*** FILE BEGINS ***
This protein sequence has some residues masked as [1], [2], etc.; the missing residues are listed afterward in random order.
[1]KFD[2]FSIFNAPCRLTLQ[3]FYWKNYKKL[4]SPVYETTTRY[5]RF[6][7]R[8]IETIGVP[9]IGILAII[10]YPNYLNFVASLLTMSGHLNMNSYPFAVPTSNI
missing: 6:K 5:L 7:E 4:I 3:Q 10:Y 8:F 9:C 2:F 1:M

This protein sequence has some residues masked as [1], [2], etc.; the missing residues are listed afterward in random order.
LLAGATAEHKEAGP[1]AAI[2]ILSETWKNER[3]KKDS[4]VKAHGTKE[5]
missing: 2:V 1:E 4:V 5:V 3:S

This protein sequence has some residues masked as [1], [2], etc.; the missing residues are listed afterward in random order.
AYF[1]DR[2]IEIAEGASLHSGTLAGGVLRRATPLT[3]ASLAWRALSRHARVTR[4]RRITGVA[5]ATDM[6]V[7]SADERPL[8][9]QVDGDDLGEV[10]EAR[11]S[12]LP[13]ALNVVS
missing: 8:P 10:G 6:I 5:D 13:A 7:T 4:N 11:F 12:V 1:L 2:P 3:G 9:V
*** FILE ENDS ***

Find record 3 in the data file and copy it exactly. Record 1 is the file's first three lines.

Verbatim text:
This protein sequence has some residues masked as [1], [2], etc.; the missing residues are listed afterward in random order.
AYF[1]DR[2]IEIAEGASLHSGTLAGGVLRRATPLT[3]ASLAWRALSRHARVTR[4]RRITGVA[5]ATDM[6]V[7]SADERPL[8][9]QVDGDDLGEV[10]EAR[11]S[12]LP[13]ALNVVS
missing: 8:P 10:G 6:I 5:D 13:A 7:T 4:N 11:F 12:V 1:L 2:P 3:G 9:V